By Mike Daly
Unlike Ferrari, Aston Martin, and other brands that market their vehicles as exotic supercars, Porsche positions its cars as daily drivers, if expensive and exactingly engineered ones. The difference in philosophy might explain why Zuffenhausen’s most genetically pure and enjoyable car lies not at the upper reaches of its model range, like the V-12s of Maranello or Gaydon, but in its more affordable, sub-$100,000 entry, the Boxster (so named for the 180-degree horizontally opposed “boxer” engine design, in which the pistons appear to punch one another).
While the time-honored 911 undeniably bears Porsche’s signature long-running rear-engine architecture, the flagship model has now become so supremely, dare I say, overengineered that it sometimes fails to produce the visceral driving experience that made the early road cars so popular. By contrast, the Boxster, with its open bodywork and engine placement directly ahead of the rear axle, offers a more compact and direct sports-car interface.
Reworked this year to be lower, wider, and even more handsome, the 2013 Boxster is available as a 2.7-liter base model or the 315-hp 3.4-liter S variant that was the subject of my test drive. The updated roadster features a completely redesigned chassis with a longer wheelbase and shorter front overhang, dimensional tweaks that substantially improve its appearance. In combination with a more raked windshield and optional 20-inch wheels, the new look is pronouncedly more dynamic, drawing a surprising number of gawks from onlookers, despite the sheer number of Boxsters on today’s roads after 16 years of the model’s production.
When equipped with the optional Sport Chrono PDK automated manual transmission with paddle shifters, the Boxster S briskly accelerates from zero to 60 in as little as 4.5 seconds. The standard six-speed manual gearbox is expectedly a few tenths of a second slower, but the thrill of being constantly engaged with the car makes it a more rewarding transmission choice that easily offsets the negligible loss of pure acceleration. The low-slung 18-way adaptive sport seats provide a race car–like driving position from which to execute downshifts and to hug the roads with precise electromechanical steering, giving the Boxster S road tactility that makes it feel like an extension of the driver.
Of course, mere performance is no longer enough in such a competitive niche, so Porsche has added a few technological bells and whistles. An engine-off feature (that, fortunately, can be disabled) shuts the motor down when stopped in traffic to save fuel, making the sports car feel eerily similar to a Prius at times. An automatic hold function that temporarily keeps the car in place when the brake pedal is released on a hill (assisting inclined starts) is a more welcome innovation, particularly given that the Boxster does not have a standard handbrake.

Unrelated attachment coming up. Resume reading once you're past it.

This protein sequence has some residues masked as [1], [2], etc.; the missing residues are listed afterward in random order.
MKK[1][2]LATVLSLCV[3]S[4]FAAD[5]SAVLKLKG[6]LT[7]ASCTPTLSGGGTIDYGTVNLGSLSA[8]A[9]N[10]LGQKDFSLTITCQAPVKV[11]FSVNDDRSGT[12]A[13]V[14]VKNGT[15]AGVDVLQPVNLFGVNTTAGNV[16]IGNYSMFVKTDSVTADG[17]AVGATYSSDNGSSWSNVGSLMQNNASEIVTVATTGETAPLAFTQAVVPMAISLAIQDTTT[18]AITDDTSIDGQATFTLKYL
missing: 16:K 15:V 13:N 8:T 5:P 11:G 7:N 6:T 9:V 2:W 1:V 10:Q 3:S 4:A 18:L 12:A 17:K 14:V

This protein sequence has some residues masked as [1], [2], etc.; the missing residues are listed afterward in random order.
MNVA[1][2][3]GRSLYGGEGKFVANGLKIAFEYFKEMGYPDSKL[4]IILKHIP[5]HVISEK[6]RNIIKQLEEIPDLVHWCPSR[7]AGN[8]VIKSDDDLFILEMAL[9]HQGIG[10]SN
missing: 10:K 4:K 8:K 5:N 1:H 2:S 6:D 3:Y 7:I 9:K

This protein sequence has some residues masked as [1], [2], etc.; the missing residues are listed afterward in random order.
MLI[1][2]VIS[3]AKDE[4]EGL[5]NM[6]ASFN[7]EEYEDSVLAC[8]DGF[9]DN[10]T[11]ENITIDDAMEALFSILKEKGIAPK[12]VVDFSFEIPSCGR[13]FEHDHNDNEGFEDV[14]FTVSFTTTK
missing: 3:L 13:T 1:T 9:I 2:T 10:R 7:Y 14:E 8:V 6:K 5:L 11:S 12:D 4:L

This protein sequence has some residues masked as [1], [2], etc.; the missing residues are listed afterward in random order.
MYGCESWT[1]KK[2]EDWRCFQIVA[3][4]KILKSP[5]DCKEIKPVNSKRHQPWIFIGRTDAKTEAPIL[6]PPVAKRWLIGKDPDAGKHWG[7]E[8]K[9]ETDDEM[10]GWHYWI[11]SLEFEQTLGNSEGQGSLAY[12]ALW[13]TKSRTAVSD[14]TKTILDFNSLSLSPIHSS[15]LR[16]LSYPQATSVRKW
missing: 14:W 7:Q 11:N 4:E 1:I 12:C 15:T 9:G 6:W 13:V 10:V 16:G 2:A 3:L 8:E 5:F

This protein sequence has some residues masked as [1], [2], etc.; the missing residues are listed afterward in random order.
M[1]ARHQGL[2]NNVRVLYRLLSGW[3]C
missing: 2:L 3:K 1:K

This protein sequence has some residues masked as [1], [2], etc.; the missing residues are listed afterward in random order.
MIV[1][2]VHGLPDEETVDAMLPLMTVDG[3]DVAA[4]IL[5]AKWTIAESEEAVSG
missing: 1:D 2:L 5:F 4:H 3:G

More tech goodies are found in the digital readout of the right-hand instrument dial, a thinly disguised 4.6-inch VGA screen that toggles between measurements of g-force, trip info, and tire pressure, as well as an optional Sport Chrono lap timer with launch control, and a gearshift assistance indicator. The gauge also doubles for navigation, hands-free phone interfacing, and music, all of which are primarily accessible on a standard seven-inch touchscreen.
The smartly revised interior features an inclined center console, like that of the Carrera GT supercar, which raises the short-throw shifter by an inch for closer proximity to the steering wheel. An optional 445-watt, eight-channel Bose Surround Sound system with 10 speakers offers high-fidelity sounds, but turning it up risks drowning out the flat-six motor’s sweet whine and whir, a midrange growl of indubitable authenticity that takes on magical overtones in the performance-oriented Sport modes.
The new Boxster also boasts a number of high-performance components from the latest 911 Carrera, including the aforementioned power steering, front brakes, and optional 20-inch wheels. Comfort amenities, like a heated steering wheel and seats, go a long way toward making the open-top experience an all-weather proposition, bolstering the updated model’s strong bid as the best automotive fun to be had south of $100 grand. It’s little wonder that this impressive distillation of Porsche’s core values garnered Car of the Year and Design of the Year awards from two of the automotive media’s most established titles.
MSRP: Base, $60,900; as tested (315-hp 3.4-liter S variant), $84,120
Porsche Cars North America Inc., porsche.com